Fast Cars, Hot Temper, Guns: Finding the Real Oscar Pistorius

PHOTO: Olympic athlete, Oscar Pistorius , in court, Feb. 22, 2013, in Pretoria, South Africa, for his bail hearing charged with the shooting death of his girlfriend, Reeva Steenkamp.

Today in South Africa, Oscar Pistorius' lawyers are trying to reach a settlement with a woman who accused him of assault and called the police. Pistorius sued her for libel, saying the short time he spent in jail ruined his reputation and caused him to lose endorsement deals -- even though no assault charges were ever filed.

Watch the full story on "20/20: The Fast Times of Oscar Pistorius" TONIGHT at 10 ET

"It's such a compelling, heart-warming story of a young man putting those carbon fiber blades on -- there were millions of people with disabilities around the world who [thought], 'I'm going to cheer for him. I could be him," said Christine Brennan, a sports columnist and commentator for ABC News.

"The reality is, it's nothing of the sort," Brennan continued. "We have no idea who Oscar Pistorius is except for that brief time that he is on the track in front of us."

Full Coverage: Oscar Pistorius Case

What we are finding out is surprising. Behind the inspirational athlete lurks a different figure, living a fast life: fast cars, dirt bikes, pet tigers and a passion for weapons.

"He was into the fast life, the fast car," said David O'Sullivan, a South African radio personality and friend of Pistorius . "He was about to buy himself a supercar, a McLaren."

"Oscar was more than a little crazy. Mainly because of the way he drove," said Michael Sokolove, a sports writer for the New York Times. Sokolove visited Pistorius in South Africa in 2011 and found that for the young star, the need for speed extended beyond the track to macho pursuits like power bikes and sports cars. And, as he did with his own body, Pistorius liked to push those machines to their limits.

"We were driving 150 miles an hour," Sokolove said. "There was a point that it was raining. We were on some state's turnpike, and he's weaving in between cars and tailgating them. And just really insane driving. He saw it as sport. But I feared he would hurt himself."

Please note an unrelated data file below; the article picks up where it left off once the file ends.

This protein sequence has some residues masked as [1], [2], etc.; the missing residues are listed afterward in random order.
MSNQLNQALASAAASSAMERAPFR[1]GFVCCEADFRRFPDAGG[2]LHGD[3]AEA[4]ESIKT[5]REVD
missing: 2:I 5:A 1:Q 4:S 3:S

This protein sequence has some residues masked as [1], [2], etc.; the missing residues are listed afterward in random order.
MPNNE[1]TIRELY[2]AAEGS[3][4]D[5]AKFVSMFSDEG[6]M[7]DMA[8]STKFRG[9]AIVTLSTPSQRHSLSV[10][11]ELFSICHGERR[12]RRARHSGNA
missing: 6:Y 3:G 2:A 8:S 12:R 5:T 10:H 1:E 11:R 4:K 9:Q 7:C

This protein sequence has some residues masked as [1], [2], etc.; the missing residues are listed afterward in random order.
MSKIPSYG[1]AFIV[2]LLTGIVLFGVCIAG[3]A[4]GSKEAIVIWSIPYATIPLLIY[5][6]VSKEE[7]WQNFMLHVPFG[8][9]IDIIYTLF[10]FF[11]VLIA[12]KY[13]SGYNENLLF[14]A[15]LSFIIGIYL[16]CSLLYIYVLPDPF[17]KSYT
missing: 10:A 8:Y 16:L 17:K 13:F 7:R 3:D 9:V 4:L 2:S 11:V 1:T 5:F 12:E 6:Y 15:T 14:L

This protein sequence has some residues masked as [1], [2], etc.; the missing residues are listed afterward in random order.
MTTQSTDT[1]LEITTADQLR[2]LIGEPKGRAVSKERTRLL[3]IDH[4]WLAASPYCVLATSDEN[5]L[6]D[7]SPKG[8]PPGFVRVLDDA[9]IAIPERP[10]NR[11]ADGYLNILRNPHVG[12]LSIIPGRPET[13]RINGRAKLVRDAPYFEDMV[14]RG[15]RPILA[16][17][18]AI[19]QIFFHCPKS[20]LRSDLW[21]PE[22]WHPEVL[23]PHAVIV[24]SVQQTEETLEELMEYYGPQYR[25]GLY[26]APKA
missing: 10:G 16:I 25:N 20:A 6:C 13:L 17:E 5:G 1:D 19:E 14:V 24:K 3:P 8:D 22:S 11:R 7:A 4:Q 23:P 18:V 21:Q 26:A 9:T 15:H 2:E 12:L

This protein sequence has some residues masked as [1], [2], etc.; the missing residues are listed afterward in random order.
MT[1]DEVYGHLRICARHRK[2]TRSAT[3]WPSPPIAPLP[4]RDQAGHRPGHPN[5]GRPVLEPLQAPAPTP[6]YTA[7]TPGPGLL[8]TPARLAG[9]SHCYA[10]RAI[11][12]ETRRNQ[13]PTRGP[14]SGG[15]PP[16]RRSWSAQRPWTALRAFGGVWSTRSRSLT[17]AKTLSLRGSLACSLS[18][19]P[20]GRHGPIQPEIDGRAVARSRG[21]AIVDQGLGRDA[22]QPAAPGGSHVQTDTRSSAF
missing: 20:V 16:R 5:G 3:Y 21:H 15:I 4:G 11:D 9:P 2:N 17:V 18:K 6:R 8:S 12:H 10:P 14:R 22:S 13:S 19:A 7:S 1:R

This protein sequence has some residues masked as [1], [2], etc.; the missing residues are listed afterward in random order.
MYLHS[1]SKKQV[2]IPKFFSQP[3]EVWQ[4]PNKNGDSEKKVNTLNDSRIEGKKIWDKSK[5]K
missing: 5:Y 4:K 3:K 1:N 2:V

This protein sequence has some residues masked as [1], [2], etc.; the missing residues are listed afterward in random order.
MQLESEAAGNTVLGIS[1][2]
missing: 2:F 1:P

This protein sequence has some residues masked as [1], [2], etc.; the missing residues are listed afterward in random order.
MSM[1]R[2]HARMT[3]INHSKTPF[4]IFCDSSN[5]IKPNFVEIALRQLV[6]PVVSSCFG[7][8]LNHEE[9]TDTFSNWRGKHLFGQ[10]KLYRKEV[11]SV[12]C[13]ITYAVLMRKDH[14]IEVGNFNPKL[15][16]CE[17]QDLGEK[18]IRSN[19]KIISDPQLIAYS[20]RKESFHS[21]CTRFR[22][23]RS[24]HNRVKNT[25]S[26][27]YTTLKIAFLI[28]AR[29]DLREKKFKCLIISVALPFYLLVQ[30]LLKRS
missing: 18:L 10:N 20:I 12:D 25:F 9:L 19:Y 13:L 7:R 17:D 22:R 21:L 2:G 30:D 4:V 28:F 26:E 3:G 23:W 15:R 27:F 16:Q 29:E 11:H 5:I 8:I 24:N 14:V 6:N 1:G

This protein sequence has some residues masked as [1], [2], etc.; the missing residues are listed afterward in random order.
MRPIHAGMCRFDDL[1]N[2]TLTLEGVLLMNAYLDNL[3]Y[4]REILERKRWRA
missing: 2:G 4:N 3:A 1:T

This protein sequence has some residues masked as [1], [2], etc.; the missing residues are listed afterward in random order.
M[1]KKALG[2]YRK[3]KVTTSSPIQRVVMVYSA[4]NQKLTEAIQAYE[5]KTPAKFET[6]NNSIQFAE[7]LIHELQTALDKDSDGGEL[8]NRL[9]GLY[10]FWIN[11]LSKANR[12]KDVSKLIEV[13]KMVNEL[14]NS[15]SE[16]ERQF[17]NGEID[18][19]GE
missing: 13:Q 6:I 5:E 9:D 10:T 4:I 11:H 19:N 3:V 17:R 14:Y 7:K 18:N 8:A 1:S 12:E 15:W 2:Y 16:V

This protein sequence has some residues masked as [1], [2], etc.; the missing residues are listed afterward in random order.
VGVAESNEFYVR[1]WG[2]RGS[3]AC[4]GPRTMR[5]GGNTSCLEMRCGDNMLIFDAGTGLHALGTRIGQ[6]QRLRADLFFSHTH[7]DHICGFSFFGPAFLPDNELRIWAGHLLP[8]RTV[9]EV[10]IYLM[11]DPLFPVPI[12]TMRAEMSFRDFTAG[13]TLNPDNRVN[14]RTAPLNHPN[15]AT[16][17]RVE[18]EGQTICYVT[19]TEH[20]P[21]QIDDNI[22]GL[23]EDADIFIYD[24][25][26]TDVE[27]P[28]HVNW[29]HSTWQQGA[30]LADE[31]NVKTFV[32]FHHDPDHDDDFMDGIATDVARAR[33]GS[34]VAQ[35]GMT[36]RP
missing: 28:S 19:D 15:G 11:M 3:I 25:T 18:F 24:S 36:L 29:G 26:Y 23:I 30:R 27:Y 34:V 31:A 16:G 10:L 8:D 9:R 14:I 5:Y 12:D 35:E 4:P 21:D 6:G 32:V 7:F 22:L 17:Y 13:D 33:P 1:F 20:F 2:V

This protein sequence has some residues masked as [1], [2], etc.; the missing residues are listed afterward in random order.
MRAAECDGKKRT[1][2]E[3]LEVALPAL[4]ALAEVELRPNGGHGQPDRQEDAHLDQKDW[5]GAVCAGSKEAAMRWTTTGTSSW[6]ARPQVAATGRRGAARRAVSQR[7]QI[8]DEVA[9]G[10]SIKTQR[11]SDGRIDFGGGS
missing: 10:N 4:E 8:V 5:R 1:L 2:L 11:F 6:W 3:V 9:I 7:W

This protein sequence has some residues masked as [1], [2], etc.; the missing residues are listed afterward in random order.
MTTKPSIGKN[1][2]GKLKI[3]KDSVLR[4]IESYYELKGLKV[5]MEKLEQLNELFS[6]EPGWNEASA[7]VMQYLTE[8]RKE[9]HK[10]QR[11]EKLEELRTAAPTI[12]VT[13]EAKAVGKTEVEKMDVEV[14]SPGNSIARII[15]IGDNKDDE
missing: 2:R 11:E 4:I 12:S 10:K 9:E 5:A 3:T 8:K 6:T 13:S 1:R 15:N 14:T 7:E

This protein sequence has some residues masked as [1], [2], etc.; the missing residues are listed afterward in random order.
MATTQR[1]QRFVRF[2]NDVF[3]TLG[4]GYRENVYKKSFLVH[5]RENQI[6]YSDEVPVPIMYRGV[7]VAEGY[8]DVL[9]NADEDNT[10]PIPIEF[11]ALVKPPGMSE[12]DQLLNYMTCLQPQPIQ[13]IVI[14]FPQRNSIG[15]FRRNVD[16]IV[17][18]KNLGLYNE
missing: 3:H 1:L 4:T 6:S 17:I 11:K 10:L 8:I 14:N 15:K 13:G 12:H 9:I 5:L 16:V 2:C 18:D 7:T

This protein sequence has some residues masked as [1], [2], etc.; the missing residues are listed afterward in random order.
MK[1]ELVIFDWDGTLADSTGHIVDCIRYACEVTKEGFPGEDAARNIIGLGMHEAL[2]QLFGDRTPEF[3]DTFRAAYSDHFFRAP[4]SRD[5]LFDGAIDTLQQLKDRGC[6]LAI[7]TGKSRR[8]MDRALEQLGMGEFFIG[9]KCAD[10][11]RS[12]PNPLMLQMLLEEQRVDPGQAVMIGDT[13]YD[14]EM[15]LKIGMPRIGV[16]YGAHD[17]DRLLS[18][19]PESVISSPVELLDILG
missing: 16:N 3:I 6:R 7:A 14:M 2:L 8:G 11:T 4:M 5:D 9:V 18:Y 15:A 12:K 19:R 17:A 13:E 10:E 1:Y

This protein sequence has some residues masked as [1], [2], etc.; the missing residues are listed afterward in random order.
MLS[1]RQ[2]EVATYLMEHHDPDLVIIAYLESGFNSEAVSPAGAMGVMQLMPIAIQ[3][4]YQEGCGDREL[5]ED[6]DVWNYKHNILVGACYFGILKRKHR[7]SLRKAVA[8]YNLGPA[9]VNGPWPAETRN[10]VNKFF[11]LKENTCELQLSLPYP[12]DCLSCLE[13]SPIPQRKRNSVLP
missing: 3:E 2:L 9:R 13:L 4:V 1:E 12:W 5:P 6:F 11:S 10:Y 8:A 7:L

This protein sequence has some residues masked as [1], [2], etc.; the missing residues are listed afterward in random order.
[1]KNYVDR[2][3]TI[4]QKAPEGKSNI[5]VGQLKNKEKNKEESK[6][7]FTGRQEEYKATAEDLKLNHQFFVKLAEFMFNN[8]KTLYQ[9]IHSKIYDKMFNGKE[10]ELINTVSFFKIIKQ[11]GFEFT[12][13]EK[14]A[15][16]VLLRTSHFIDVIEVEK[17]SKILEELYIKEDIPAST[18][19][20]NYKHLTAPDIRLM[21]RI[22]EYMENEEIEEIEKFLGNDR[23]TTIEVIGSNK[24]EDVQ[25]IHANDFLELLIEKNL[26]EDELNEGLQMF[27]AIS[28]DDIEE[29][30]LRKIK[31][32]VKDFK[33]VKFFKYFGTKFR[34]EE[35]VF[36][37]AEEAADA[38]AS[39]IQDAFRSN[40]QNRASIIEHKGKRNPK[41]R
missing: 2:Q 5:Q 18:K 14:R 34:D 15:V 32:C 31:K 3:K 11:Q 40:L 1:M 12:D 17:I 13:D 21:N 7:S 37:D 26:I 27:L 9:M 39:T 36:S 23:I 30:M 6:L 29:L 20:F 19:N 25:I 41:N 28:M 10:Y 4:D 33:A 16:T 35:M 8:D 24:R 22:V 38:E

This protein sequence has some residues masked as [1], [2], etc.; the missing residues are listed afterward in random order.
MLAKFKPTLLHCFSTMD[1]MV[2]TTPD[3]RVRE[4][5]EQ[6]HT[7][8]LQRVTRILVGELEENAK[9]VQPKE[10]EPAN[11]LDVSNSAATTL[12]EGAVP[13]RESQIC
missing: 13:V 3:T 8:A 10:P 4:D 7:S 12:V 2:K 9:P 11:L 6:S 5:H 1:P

Pistorius did wipe out on his dirt bike, resulting in a darkly comic moment, Sokolove said.

"One of his artificial legs came off. It was hanging on a fence post. And he just joked. He said, 'Well, I guess that was one time when it was an advantage not to have your own leg.'"

Another accident was less funny.

In 2009 Pistorius came within inches of his life after he hit a submerged pier in a speedboat accident on the Vaal River, in South Africa. He smashed his eye socket, jaw, nose and two ribs, and needed to be airlifted to a hospital for special surgery.

"I remembered talking to him afterwards," O'Sullivan said, "and he said it made him take stock of his life and realize, 'Well I can't behave in that way.' And I thought, Well, there's Oscar's wake-up call."

Pistorius tried to slow down, but the flirting with danger -- and beautiful women -- never stopped. He invested in race horses, kept two pet tigers and maintained a strong interest in weaponry.

"He'd say, 'Well, I'm sort of antsy, I can't sleep. Let's go to the shooting range,'" Sokolove said. "I thought that was somewhat bizarre then, and in the light of day, more bizarre now."

Pistorius owned multiple guns, and it wasn't just for sport. Pistorius had legitimate concerns about safety, given the violence in South African society.

Pistorius reportedly slept with a gun by his bed, and in a recent tweet he recounted nearly shooting up his own washing machine when he mistook its noise for the sound of an intruder.

Pistorius' friend Kevin Lerena has his own story to tell, from a night at a Johannesburg restaurant.

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